“You need to think differently and look at joint solutions to get the target. It will be a race against time, knowhow, prudent decision-making in investments and taking the right steps,” added the official. What is significant is that this discussion happened a good three years ago when the company had made its intent known in e-mobility and it is quite clear that it has put its money where its mouth is.

The VW of today has a lot of cross-functional teams at headquarters in Wolfsburg, which is otherwise unusual in an ecosystem where its employees traditionally work in silos. One team moved to Berlin to work on synergies with start-up businesses and scour for partners in the digital work of the future. “The character of the company has changed dramatically beyond electric cars alone,” said the official.

According to him, the real challenge for VW was to open itself to direct customer contact, which had never happened before since this function was delegated to its dealers for decades. “We have to prove everyday our added value to customers in the ecosystem. This means changing company attitudes from a more inward technology car-maker to one that is in the customer’s face,” he had said during the roundtable.

The launch of the ID.3 marks the resurrection of the new VW, which is more customer-friendly and also contemporary in its feel with the new logo and a strong stent in electric. This was a space where Tesla Motors was a trailblazer and continues to be the best reference point for e-mobility. Now, there are traditional car-makers like VW (and others) who have thrown down the gauntlet and signalled their intent to make a mark too.

A new Volkswagen

It is also quite evident that an attitudinal change can attract youthful talent at a time when the industry is up against a whole lot of challenges arising from disruptive mobility trends. These naturally require smart solutions that can only come from a workforce that is given enough leeway and freedom to do so.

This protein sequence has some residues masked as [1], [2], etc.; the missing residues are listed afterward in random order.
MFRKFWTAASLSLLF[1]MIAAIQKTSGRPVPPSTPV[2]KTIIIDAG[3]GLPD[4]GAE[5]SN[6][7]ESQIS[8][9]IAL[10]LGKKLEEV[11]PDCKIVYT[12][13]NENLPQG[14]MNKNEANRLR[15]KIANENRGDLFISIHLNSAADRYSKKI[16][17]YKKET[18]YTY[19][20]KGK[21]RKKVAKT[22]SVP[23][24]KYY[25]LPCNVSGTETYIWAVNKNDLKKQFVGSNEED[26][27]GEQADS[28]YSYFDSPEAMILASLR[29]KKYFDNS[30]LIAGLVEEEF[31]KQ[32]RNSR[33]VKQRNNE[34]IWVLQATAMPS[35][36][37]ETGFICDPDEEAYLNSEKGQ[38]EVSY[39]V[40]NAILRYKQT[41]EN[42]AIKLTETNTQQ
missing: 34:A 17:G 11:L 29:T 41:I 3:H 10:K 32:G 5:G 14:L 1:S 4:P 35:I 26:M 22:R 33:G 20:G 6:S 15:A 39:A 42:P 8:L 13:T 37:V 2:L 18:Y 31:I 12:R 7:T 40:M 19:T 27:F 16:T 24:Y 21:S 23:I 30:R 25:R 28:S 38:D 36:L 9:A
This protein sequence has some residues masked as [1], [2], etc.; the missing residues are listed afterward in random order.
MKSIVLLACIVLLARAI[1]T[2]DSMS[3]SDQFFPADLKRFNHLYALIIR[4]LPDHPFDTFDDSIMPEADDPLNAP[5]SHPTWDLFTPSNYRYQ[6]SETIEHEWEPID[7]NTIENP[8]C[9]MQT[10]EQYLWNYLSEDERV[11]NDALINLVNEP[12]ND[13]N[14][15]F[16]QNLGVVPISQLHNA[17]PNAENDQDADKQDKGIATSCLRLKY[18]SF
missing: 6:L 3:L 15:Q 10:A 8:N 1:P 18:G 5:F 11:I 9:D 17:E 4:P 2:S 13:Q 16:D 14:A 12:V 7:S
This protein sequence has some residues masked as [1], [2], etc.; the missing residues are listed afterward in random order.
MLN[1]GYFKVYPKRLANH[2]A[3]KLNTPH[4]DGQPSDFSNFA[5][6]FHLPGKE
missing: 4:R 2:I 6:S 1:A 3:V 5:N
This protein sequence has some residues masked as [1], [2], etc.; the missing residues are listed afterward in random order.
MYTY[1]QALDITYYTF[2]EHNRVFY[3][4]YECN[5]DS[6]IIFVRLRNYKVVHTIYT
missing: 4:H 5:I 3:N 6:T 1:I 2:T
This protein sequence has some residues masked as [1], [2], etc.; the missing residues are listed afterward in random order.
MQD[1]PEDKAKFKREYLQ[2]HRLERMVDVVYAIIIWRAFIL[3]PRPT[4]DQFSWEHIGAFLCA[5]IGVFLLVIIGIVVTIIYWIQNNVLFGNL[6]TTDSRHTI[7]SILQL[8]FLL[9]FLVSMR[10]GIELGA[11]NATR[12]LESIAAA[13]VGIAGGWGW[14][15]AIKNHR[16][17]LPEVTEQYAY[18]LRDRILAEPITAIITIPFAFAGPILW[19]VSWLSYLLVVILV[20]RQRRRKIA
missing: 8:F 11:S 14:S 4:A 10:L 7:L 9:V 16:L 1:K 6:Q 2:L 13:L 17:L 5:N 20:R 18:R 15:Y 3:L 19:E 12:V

According to the VW website, the new logo with its flat two-dimensional design is clearer and has been reduced to its essential elements. The brand design and the logo aim for high flexibility and are intended for digital applications. The changeover to the new brand design is due to be completed by mid-2020.

“New Volkswagen” can be seen and experienced in the design of the vehicles, in customer contacts and in the brand presentation as a whole. The new brand design applies both to Volkswagen Passenger Cars and to Volkswagen Commercial Vehicles.

According to the company, its Chief Designer Klaus Bischoff played a key role in the development of the new corporate identity. In the new brand design, it created an authentic communications platform for the “emotional presentation” of e-mobility while showing the VW of the future under the motto of “digital first” and “no filter”.

The foundations for the new brand design were done by a joint team of VW design and marketing. The design was implemented with the full integration of all departments in just nine months using a powerhouse concept developed especially for this purpose. A total of 19 internal teams and 17 external agencies were involved in the project.

The international roll-out of the new brand design will begin at the ongoing Frankfurt Motor Show. The “starting signal” will be given when the new logo “starts to shine out” from the high-rise building at the Wolfsburg headquarters. Initially, the brand’s locations and dealers in Europe will be changed over, followed by China in October.

The changeover will then be implemented step-by-step in North and South America as well as the rest of the world from the beginning of 2020. The rollout is to be completed by the middle of next year. According to VW, the rebranding exercise is one of the largest projects of this type in the industry worldwide involving 171 markets in 154 countries.

To date, the logo has been blue and white. A new blue tone is now being added, allowing additional color variants. As the digital application with simple, user-friendly interfaces has become extremely important, the logo will be positioned flexibly with the new “moving frame” in the future.

Instead of a brand claim, VW will have a sound logo for the first time. This will make also make the brand distinctive in acoustic terms, both in the vehicle and in communications. The new visual language of the brand will be bolder and more colourful. The focus will be on people.

VW will “no longer concentrate on perfectionism in vehicle photography”. In future, the main objective will be to present realistic situations that customers can identify with. It is a new journey that has begun in right earnest.

The writer was in Germany at the invitation of Volkswagen

Published on September 13, 2019